Hope Elon Musk kills it on SNL and other commentary

Conservative: Hope Musk Kills It on SNL

“Elon Musk is too funny for ‘Saturday Night Live,’ ” snarks Damian Reilly at Spectator USA, however “I hope he kills it” with a “brutal” “comedic assault on political correctness.” The left insists “Musk, a billionaire who happens to be popular among people on the right, should not have been asked to host” this weekend. The “clearly nervous” producers informed the forged they may skip “work on the episode, in case contact with a successful plutocrat might give the woke darlings anxiety issues.” But solely “comedians free of fear of being canceled” are humorous — which is why “SNL” hasn’t been in years. If the Tesla founder, “having conquered space travel, cryptocurrency, electric vehicles and capitalism,” decides “to conquer comedy, I wouldn’t bet against him.” Would you somewhat have as Earth’s richest man “a terminally bland corporate droid, a terrifying Middle Eastern dictator or a man who made the nose cone of his Starship rocket more pointy after watching Sacha Baron Cohen’s ‘The Dictator’?”

Libertarian: ‘Equity’ Attack on Advanced Math

Since its “overriding concern is inequity,” the California Department of Education has gone to battle on accelerated math courses; it will “prohibit any sorting until high school, keeping gifted kids in the same classrooms as their less mathematically inclined peers until at least grade nine,” laments Reason’s Robby Soave. The concept is that “math is really about language and culture and social justice, and no one is naturally better at it than anyone else”; in actuality, math is “certainly not something that all kids are equally capable of learning and enjoying.” California is “sabotaging its brightest students.”

From the correct: Enviros’ Latest Toll on Jobs

US Steel simply canceled a $1.5 billion plan to make light-weight metal for automobiles in Braddock, Pa., reports Salena Zito at the Washington Examiner. Lost is the promise of “cleaner air” and greater than 1,000 “good-paying jobs.” The firm blamed a dragged-out delay from county officers and its personal new focus on “sustainability.” The work will now possible go “someplace where bureaucrats are less beholden (or aligned with) environmentalists.” President Biden vows “to protect union jobs and bring back manufacturing,” as he claims a “decarbonizing economy will create millions of jobs. Here, however, it meant zero jobs created and perhaps many destroyed.”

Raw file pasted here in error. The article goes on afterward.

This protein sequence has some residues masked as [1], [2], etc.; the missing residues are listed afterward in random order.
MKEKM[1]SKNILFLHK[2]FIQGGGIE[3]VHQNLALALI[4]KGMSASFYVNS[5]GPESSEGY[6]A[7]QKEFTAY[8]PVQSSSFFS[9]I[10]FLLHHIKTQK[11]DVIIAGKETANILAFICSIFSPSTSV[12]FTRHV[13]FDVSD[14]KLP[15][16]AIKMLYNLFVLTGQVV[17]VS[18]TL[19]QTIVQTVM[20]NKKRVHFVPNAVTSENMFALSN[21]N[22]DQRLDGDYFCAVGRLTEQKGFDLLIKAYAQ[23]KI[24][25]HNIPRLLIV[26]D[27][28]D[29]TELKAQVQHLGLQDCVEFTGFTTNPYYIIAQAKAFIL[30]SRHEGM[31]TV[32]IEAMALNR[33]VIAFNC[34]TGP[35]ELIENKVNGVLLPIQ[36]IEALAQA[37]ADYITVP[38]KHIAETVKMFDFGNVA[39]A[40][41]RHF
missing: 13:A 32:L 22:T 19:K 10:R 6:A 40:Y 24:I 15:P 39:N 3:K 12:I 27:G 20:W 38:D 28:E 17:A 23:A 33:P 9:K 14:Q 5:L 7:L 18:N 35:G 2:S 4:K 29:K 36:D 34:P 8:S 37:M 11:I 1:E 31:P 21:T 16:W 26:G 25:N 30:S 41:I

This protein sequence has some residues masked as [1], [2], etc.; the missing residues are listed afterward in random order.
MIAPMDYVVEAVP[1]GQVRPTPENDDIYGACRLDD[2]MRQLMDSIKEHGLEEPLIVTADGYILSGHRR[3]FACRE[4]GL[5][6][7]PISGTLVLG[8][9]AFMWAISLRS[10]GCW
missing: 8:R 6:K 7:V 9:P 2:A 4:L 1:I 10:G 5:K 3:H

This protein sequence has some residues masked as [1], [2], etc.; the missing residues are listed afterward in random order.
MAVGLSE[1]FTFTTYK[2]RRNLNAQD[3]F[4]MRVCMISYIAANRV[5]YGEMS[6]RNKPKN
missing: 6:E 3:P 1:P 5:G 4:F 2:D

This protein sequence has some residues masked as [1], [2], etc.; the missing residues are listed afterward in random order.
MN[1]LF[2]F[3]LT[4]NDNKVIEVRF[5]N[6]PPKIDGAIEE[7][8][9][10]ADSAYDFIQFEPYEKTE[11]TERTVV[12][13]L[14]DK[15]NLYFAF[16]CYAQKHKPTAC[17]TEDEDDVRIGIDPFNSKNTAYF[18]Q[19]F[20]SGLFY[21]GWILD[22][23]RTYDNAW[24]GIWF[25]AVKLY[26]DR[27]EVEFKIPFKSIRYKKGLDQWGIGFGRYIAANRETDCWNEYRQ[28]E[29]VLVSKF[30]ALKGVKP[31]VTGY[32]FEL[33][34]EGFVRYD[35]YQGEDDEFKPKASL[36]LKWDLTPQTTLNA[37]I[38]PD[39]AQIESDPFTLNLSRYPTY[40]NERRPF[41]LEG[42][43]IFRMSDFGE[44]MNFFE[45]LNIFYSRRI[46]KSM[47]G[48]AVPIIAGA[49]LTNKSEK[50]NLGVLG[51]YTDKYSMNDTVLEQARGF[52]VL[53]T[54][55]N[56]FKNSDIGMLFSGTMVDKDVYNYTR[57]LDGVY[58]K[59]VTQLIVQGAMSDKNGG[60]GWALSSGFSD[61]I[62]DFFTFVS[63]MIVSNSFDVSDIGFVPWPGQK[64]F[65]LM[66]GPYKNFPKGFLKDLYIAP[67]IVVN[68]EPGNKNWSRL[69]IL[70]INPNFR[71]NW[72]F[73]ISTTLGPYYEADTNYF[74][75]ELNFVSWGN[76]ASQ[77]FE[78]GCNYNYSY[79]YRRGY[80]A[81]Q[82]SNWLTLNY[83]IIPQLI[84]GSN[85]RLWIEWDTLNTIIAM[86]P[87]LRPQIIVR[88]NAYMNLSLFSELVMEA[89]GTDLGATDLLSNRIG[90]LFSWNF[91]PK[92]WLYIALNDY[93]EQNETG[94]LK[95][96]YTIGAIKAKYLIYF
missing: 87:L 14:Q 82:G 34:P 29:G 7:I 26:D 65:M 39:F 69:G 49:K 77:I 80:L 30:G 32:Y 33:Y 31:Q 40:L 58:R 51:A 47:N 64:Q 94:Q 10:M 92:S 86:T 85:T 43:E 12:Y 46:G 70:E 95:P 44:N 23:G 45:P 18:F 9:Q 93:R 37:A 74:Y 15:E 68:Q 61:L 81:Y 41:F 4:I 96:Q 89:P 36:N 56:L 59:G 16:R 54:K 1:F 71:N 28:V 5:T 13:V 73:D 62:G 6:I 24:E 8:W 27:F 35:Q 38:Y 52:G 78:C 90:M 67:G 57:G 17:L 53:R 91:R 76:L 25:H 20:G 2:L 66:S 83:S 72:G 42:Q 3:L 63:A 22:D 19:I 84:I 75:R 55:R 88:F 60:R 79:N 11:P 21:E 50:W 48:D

Analyst: Two Bellwether Pennsylvania Votes

“Urban progressivism is on the ballot” within the May 18 primaries in Pittsburgh and Philadelphia, Charles F. McElwee relates at RealClearPolitics. Two-term Pittsburgh Mayor “Bill Peduto could lose reelection for not going far enough as a self-described progressive — particularly on public-safety issues,” whereas Philadelphia District Attorney Larry Krasner “may lose a second term for going too far as a progressive prosecutor.” Backed by Democratic Socialists and the native SEIU, lead Peduto challenger Ed Gainey would “redirect” funding from police, whereas the mayor says most cops are “good people” and opposes (extra) defunding. In Philly, “voters — especially in minority neighborhoods — are moving against Krasner, who blames societal forces for rising crime” and has softened prosecutions from shoplifting to gun crimes. Bronx-born challenger Carlos Vega desires “reform that doesn’t come at the expense of our safety.”

Economist: The Moral Case for Capitalism

At Modern Age, economist Alexander William Salter praises Donald Devine’s new e-book “The Enduring Tension: Capitalism and the Moral Order” as a “broad social-philosophical work that reevaluates the sources of capitalism’s legitimacy.” Devine notes that markets have moral conditions, together with “respect for the human individual,” “prohibitions on coercion, theft and fraud” and a “positive attitude toward work.” But, notes Salter, as we speak’s “centralized political arrangements” assault all of that. Devine reveals “the fault lines” in “the ongoing dispute between conservatives,” as some have a brand new “optimism” for “using state power to advance the common good,” significantly as our “cultural capital” declines — however in the long run the query of capitalism’s social and political penalties is “an empirical one.”

— Compiled by The Post Editorial Board

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